Designing the battery of the future

EU battery research initiatives and a new investment platform will drive innovation and further cost reductions.
Published: Fri 13 Sep 2019

As more renewables are integrated into Europe’s grid to meet increasingly strict carbon reduction targets, batteries could prove to be one of the most disruptive technologies as the need to align periods of plentiful generation output with peak demand becomes more urgent. Commercial projects are in operation around the world but many challenges remain, with high cost, efficiency, sustainability and safety all areas that need to be addressed.

Two EU initiatives are focussed on doing exactly that, one looking at short term actions under BatteRIes Europe and one looking out ten years ahead called BATTERY 2030+.

The aim of BATTERY 2030+ is to invent the batteries of the future, providing European industry with disruptive technologies and a competitive edge across the full value chain. BATTERY 2030+ will pursue ultra high-performance, reliable, safe, sustainable and affordable batteries, by a cross-disciplinary, transformational research approach, leveraging advances in artificial intelligence, robotics, sensors and smart systems. The groundbreaking science and technology developed by BATTERY 2030+ will have an invaluable impact on the ongoing transition towards a carbon- neutral and circular economy.

A workshop will be held in November and the project consortium will publish a roadmap in the first half of 2020, says Patrick Clerens, secretary general of the European Association for Storage of Energy (EASE). ‘There are a lot of different elements when going to the battery of the future – it’s not about the chemistry as such, it’s more as issue of materials for beta separation, housing material, interfaces with the grid, etc.”


The MAP to the holy grail

A Materials Acceleration Platform (MAP) will be set up to enable the accelerated discovery of new materials, specifically the control of reactions and mechanisms at interfaces within the battery cell. The MAP will use artificial intelligence to analyse computer simulations to determine the next generation materials composition or structure. The ‘holy grail’ will be to develop smart batteries and intelligent design with embedded sensors to monitor reactions within the battery, leading to more durable chemistries.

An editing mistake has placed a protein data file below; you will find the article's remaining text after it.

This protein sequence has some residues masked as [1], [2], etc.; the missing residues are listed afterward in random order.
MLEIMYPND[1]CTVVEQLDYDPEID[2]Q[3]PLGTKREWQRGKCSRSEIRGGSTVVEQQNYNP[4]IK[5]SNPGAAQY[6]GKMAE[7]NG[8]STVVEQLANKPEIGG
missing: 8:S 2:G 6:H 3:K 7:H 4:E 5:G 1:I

“What we see now is the materials of the cathodes and anodes – cobalt, nickel or other – is changing, and could become new materials such as graphite, silicone, manganese-rich layered cathode materials (HENCMs) or high voltage spindles,” Clerens tells Engerati.

Lithium-ion batteries are by far the most prevalent application currently being deployed. A recent Engerati survey found that over half of respondents were using or developing lithium-ion batteries, and less than 10% said they were involved with other battery technologies. But it is very important not to pick winners at this stage and to keep a technology-neutral approach to research, Clerens says.

Organic flow batteries using salt water or other natural elements in a process known as aqueous ion exchange present a promising alternative with easier to access and less polluting raw materials. These are for utility or domestic application rather than for vehicles due to their size – one module is around 2.5-3kW but these can be stacked together.

The next generation of solid state batteries with lithium metals and lithium sulphur is not quite commercial yet, Clerens says.

The EU launched BatteRIes Europe at a forum in June to bring six working groups of stakeholders together to discuss medium term research and innovation issues such as recycling of raw materials, manufacturing and identifying funding and research priorities, with the electrification of road transport playing a major role. It will become the research and innovation ”leg” of the European Battery Alliance.